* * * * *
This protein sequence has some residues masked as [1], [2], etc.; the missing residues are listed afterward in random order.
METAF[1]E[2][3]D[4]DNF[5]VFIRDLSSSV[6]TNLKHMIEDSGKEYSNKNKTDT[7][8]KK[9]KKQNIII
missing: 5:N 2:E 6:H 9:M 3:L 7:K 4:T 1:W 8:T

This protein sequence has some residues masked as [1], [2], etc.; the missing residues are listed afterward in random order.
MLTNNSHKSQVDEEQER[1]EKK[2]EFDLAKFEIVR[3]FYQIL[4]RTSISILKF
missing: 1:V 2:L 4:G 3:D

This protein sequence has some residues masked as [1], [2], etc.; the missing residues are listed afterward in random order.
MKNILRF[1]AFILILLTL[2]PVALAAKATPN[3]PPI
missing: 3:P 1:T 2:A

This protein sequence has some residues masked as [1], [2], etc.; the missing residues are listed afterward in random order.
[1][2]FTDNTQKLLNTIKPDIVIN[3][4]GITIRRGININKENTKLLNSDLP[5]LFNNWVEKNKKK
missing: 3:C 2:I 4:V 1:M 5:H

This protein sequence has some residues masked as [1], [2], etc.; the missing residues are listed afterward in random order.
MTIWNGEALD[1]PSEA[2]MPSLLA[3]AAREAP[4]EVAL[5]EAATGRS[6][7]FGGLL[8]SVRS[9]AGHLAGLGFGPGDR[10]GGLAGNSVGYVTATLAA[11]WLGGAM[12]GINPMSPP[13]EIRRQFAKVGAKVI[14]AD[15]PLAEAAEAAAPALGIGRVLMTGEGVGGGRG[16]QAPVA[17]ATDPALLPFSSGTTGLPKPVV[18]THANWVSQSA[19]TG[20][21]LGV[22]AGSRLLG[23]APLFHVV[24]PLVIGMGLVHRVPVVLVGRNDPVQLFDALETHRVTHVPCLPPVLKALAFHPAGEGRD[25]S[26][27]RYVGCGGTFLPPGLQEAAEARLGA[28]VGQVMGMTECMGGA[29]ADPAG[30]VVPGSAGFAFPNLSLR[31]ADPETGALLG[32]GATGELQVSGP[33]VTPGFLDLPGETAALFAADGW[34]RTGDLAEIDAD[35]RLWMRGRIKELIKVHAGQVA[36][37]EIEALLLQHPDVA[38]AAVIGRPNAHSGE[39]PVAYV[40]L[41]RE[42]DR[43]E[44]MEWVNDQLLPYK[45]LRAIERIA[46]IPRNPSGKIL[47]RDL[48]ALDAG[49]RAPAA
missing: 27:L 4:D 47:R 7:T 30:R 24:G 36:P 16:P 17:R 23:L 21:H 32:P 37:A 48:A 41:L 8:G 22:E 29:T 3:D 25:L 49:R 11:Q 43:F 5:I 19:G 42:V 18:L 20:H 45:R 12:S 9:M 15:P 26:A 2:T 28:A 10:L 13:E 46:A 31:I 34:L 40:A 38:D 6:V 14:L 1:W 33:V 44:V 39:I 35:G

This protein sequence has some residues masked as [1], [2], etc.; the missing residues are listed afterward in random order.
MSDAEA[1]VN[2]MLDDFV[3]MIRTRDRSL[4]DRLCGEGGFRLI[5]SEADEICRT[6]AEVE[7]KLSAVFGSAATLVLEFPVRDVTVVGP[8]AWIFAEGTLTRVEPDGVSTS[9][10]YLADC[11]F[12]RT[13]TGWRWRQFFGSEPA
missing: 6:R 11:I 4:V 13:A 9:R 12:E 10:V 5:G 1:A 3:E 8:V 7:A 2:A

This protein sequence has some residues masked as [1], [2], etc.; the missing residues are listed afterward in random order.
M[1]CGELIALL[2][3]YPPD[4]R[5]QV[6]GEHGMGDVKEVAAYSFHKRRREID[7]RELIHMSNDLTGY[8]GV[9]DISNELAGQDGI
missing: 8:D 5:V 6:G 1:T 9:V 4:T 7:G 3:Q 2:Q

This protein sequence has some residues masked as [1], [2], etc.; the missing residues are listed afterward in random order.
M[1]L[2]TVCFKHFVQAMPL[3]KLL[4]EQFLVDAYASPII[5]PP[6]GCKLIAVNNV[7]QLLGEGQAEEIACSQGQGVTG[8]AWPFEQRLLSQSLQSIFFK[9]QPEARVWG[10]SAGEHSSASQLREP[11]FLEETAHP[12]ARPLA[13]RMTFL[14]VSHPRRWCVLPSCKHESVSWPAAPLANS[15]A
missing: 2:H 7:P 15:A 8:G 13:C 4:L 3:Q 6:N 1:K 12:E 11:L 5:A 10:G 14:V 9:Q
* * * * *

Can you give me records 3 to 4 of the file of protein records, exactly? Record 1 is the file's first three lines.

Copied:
This protein sequence has some residues masked as [1], [2], etc.; the missing residues are listed afterward in random order.
MKNILRF[1]AFILILLTL[2]PVALAAKATPN[3]PPI
missing: 3:P 1:T 2:A

This protein sequence has some residues masked as [1], [2], etc.; the missing residues are listed afterward in random order.
[1][2]FTDNTQKLLNTIKPDIVIN[3][4]GITIRRGININKENTKLLNSDLP[5]LFNNWVEKNKKK
missing: 3:C 2:I 4:V 1:M 5:H